Maybe someone would come along. Yes, she was in the countryside, but it wasn’t some remote mountain village in Peru. She was only about an hour and a half from Chicago, and although it wasn’t a highway, it was a paved road. She thought back to how many cars she had passed on the way to town. She cursed, unable to recall any.

She tilted her head back and closed her eyes. No, she wasn’t going to cry. Not because she was strong, but because tears weren’t going to get her car to move back onto the road. She opened her eyes and looked around. It was so hard to see with all the snow swirling around. It was what meteorologists referred to as a ground blizzard. There wasn’t snow falling from the sky. Rather the white stuff was violently twisting up from the ground. The sixty-mile-per-hour winds were creating havoc on visibility. If only the wind could slow down for a second.

Then it happened. There were a few seconds when the wind paused, and Lexie was able to catch a glimpse.

“A driveway,” she exclaimed. She did a quick fist pump in the air. The gravel clearing was only a few yards away. The driveway would lead to a house. She would walk up the snow

covered road and ask to use a phone.

Oh, but what if it was a long driveway, or what if no one was home? Or maybe it was just an entrance to some wheat field with no house or residents.

She slammed her hands on the steering wheel in frustration, making the horn blare.

No, no. Don’t you dare cry.

She stared into the distance as she racked her brain for options. None came to her. Finally, she pulled the hood on her jacket over her head. She would take her chances and trek down the lane. If it looked like it was too far, she would simply return to her car.

She was about to open the door when she saw the outline of someone approaching. Relief washed over her. However, it quickly turned to fright when she saw an ax-wielding, masked man coming toward her.

Oh, my God. I’m going to die.

Quickly, she locked her door. If he was intent on killing her, she wasn’t going to make it easy for him. No, he would have to smash the window and pry her clenched hands off the steering wheel. She would make damn sure he exerted energy while dragging her away. Bludgeoning her to death would be work.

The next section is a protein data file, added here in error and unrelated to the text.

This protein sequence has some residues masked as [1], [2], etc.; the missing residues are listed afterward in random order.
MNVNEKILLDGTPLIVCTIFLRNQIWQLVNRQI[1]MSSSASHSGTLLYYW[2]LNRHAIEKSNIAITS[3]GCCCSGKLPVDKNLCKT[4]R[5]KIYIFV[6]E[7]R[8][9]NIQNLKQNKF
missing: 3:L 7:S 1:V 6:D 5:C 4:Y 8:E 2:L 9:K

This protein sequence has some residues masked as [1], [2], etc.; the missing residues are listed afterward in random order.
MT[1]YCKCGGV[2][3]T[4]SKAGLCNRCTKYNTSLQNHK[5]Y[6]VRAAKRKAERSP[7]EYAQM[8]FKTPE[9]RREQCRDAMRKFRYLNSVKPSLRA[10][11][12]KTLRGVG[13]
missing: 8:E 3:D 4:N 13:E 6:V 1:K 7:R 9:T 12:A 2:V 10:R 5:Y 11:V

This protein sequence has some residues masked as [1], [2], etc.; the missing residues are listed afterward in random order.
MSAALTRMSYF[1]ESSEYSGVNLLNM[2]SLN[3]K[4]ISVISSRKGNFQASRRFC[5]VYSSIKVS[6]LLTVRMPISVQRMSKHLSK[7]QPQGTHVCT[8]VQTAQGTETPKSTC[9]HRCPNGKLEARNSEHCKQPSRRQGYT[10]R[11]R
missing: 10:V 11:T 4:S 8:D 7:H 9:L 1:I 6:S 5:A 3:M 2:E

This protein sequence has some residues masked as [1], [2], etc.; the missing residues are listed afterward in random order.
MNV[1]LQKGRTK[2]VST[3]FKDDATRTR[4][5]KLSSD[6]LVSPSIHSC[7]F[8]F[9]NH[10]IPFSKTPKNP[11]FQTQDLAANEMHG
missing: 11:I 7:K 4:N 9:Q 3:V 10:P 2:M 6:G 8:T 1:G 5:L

Advertisements

AuThursday – Aidee Ladnier

WATC AL BannerAideeLadnier

Tell us a little about yourself and your background?

Hi! I’m Aidee Ladnier and although I’ve been writing since I was a preteen, I’ve only been publishing romance for the last six years. I saw a call for submissions online and I’d been listening to a podcast where the host, Kevin Allison, ends each show by saying “Today’s the day. Take a risk.” So I wrote a story and submitted it. I took a risk. And the publisher liked the story and published it. And I haven’t looked back. My writing career is due in part to comedian Kevin Allison.

How do you make time to write?

This is a difficult question! I write on the weekends, of course. But during the week I have a demanding day job. So my writing is confined to early mornings before work and on my lunch hour. I sometimes write in the evenings if my DH has something he’s also working on. Otherwise, he gets that time. 🙂 And as you can imagine, prioritizing so little time to write means I only produce one novel a year—but I’m not in a race so it suits me fine.

What genre are your books?

To date, I’ve published paranormal, science fiction, holiday, and mystery. But I have a steampunk novel and a young adult that I’m also working on. I can’t seem to stick to just one genre. LOL! But all of them have love at their core.

What draws you to this genre?

The paranormal shifter genre is well-established and one I never thought I’d be writing in. I’m not that fond of either the alpha male or fated mate tropes. But I started thinking about werewolves and how they might be perceived in our world—as if they had a rare medical condition. My wolf wouldn’t be an alpha or even part of a pack, and he certainly wouldn’t have a fated mate. But he would be awkward and adorkable and lonely. I knew the minute I saw him in my head that I had to write about him.

What are your current projects?

As I mentioned above, I’ve got a paranormal young adult novel I’m working on. In it, two young women discover that it takes two people to lay a ghost. I’m also working on a steampunk novel that intersects the Spiritualist Movement of the 1900s with the delay of Westward Expansion. It’s got strange inventions, a technology cult, and a plot against the government to thwart.

Are you an Introvert or Extrovert? How does this affect your work?

Definitely an introvert, but I try not to let it keep me from experiencing the world. I believe that adventure lies behind every corner, but if you don’t answer that call to adventure, you end up sitting at home a lot. Which is pretty boring. I love meeting people and doing new things but I also have to take a little time for myself every so often.

What is your writing Kryptonite?

Oooooo! That’s a good question. Usually, it’s television, the internet, online games, and good books. I always give them priority over my writing. I’ve been obsessed with the Great British Baking Show lately. And the Sims. Why oh why are they so much fun?